Two men encounter each other once again after years of separation. Judah Ben-Hur and Messala cannot contain their joy: they grab each other by the arm, gaze into each other’s eyes and look one another over with a half-smile. They brush hands as they share a drink, and they laugh nervously.
Their exchange could be understood as a declaration of love: “After so many years, still close.” “In every way.” “I said I’d come back.” “I never thought you would. I’m so glad.” The scene culminates with Ben-Hur and Messala sipping wine from their chalices with the arms interlaced, staring at each other intensely. According to the writer of Ben-Hur, considered the greatest movie about Romans ever filmed, the two men had been lovers. Charlton Heston, who played Judah Ben-Hur, reacted furiously when he was spoken to about the homoerotic connotations. Today, 60 years after the film’s release, its interpretations are passionate and divisive.
In The Celluloid Closet, a 1995 documentary about the LGBTQ+ presence in film, the scriptwriter Gore Vidal explained that he wrote Ben-Hur with the intention of suggesting that the rivalry between Messala and Ben-Hur was born from a youthful affair. “You had to be really good about projecting subtext without saying a word about what you were doing,” Vidal remembers in the documentary, noting that the only way to maintain the tension through the several-hours-long film was to establish that they had been lovers.
The director, William Wyler, accepted the idea, but there was an obstacle: Charlton Heston. Wyler feared that the film’s protagonist, one of the era’s most conservative stars, “would fall apart” if he discovered the plot point. “I’ll take care of him,” said Wyler. “Don’t say anything to Heston.” They had struggled to find a lead character: Burt Lancaster found the script intolerably boring, and Paul Newman didn’t want to show his legs. They couldn’t risk Heston getting nervous and leaving them without a leading man.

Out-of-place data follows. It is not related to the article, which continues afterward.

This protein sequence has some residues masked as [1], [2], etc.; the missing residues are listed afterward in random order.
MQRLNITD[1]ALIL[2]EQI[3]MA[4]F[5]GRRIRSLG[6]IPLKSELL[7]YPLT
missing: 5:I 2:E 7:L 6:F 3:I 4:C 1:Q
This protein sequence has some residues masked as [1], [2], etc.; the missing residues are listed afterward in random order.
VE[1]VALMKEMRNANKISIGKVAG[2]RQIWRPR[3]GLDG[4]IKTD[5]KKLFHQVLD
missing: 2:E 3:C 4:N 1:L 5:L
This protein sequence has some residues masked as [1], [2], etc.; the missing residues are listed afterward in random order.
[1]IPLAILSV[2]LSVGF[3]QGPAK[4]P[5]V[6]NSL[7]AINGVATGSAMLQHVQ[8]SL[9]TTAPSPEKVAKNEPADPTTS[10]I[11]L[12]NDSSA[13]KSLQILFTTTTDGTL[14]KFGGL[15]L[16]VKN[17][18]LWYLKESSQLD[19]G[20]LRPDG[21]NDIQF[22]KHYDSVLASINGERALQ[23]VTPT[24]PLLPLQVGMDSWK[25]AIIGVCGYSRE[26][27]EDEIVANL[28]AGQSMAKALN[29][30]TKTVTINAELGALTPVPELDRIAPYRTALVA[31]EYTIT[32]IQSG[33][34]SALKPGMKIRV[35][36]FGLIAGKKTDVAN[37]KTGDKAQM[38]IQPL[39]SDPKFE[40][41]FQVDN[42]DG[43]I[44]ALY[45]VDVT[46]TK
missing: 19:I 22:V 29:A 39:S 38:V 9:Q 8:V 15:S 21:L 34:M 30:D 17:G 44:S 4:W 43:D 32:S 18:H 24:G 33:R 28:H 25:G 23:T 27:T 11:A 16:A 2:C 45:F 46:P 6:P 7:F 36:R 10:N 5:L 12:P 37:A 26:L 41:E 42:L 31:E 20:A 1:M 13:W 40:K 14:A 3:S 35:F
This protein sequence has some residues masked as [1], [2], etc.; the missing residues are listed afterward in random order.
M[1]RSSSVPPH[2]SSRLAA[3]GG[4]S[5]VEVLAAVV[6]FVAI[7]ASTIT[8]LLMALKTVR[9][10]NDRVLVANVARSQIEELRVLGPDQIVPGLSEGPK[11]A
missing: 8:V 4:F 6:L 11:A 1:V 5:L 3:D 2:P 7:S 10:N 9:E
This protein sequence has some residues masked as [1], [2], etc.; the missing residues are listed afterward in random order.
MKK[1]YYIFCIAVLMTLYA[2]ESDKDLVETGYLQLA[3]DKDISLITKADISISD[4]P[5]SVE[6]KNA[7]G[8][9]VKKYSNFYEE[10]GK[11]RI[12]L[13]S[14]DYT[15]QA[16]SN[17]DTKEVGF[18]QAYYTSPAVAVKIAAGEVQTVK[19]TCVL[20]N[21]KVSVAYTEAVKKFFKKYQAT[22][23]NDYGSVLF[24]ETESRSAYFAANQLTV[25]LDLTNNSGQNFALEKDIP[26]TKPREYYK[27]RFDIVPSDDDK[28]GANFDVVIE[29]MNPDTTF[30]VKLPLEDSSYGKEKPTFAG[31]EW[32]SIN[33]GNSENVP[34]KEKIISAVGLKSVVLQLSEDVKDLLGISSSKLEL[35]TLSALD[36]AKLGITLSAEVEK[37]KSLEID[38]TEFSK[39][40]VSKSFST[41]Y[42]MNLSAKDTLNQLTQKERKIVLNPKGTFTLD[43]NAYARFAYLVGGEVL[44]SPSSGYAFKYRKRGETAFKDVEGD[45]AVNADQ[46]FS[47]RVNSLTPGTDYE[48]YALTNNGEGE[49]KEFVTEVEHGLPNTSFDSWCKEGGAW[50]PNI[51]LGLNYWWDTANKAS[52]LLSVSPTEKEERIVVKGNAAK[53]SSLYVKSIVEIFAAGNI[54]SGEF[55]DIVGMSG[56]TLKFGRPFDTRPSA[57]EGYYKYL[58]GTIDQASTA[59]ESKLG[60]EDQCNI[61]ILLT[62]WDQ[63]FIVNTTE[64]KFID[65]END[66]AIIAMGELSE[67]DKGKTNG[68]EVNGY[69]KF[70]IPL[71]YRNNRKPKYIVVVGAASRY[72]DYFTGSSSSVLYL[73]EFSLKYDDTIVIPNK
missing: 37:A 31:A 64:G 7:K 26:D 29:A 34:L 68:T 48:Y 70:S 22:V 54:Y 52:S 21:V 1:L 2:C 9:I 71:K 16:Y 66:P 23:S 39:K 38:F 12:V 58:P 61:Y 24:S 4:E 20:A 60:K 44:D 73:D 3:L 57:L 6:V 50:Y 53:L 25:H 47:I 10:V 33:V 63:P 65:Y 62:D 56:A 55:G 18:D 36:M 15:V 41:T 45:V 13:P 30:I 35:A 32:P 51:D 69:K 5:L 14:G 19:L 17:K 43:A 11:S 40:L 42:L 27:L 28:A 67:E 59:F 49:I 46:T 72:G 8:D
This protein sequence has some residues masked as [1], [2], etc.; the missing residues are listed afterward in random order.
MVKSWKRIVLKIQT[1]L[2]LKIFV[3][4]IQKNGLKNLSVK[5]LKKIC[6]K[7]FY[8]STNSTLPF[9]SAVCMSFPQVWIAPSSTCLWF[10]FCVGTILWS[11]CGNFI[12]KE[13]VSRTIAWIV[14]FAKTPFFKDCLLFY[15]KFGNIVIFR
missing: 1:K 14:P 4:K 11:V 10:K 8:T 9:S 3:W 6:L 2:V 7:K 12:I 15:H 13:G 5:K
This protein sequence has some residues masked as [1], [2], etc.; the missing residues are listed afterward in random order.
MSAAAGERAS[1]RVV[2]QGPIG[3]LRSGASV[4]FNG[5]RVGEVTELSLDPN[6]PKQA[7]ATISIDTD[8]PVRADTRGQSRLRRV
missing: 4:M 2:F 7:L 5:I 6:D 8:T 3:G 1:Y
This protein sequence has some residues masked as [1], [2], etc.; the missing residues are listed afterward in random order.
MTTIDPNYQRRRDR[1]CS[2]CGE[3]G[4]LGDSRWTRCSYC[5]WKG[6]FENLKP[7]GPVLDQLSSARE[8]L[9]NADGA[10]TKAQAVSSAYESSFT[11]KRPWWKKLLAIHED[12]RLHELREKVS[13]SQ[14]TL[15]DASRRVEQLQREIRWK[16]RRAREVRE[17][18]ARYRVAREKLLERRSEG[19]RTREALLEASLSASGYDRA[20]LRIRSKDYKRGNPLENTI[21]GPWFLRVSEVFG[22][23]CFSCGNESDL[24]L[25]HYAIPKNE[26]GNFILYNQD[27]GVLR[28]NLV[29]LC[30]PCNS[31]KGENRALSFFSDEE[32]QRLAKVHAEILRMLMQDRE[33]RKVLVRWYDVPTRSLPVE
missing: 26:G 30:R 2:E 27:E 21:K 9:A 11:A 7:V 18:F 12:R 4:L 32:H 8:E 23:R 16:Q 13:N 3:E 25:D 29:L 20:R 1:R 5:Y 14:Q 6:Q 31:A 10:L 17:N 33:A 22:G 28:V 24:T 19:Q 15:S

The solution was to explain the romantic past to Stephen Boyd, who played Messala, but hide it from Heston. During the filming, everyone knew but him. Vidal remembered how Heston mimicked the dignified posture of Francis Bushman in the 1925 production of Ben-Hur, while, he recalls, “Stephen Boyd is acting to pieces. There are looks that are just so clear.” Boyd and the rest of the crew found it funny to form part of the secret.
In a letter to Vidal, Metro-Goldwyn-Mayer publicist Morgan Hudgens mentioned the set-up: “The big cornpone [the crew’s nickname for Heston] really threw himself into your ‘first meeting’ scene yesterday. You should have seen those boys embrace! I’m afraid CH is definitely coming off Secunda in that battle of profiles.” And towards the end of the film, the fervor with which Messala and Ben-Hur compete in the chariot race, with Messala cracking a whip left and right, acquire much more physical connotations when seen through another lens.
When Heston heard Vidal’s comments in The Celluloid Closet, he began a crusade to discredit them. He defined the revelation as “ridiculous” in Time magazine, and he called the documentary’s producer to deny that Ben-Hur was a homosexual. Gore Vidal responded in an article in which he referred to Heston as “proud trumpet for the National Rifle Association.” “What is one to do with an old actor who, when he works, often wears two toupees, one on top of the other in the interest of verisimilitude?” Vidal wrote.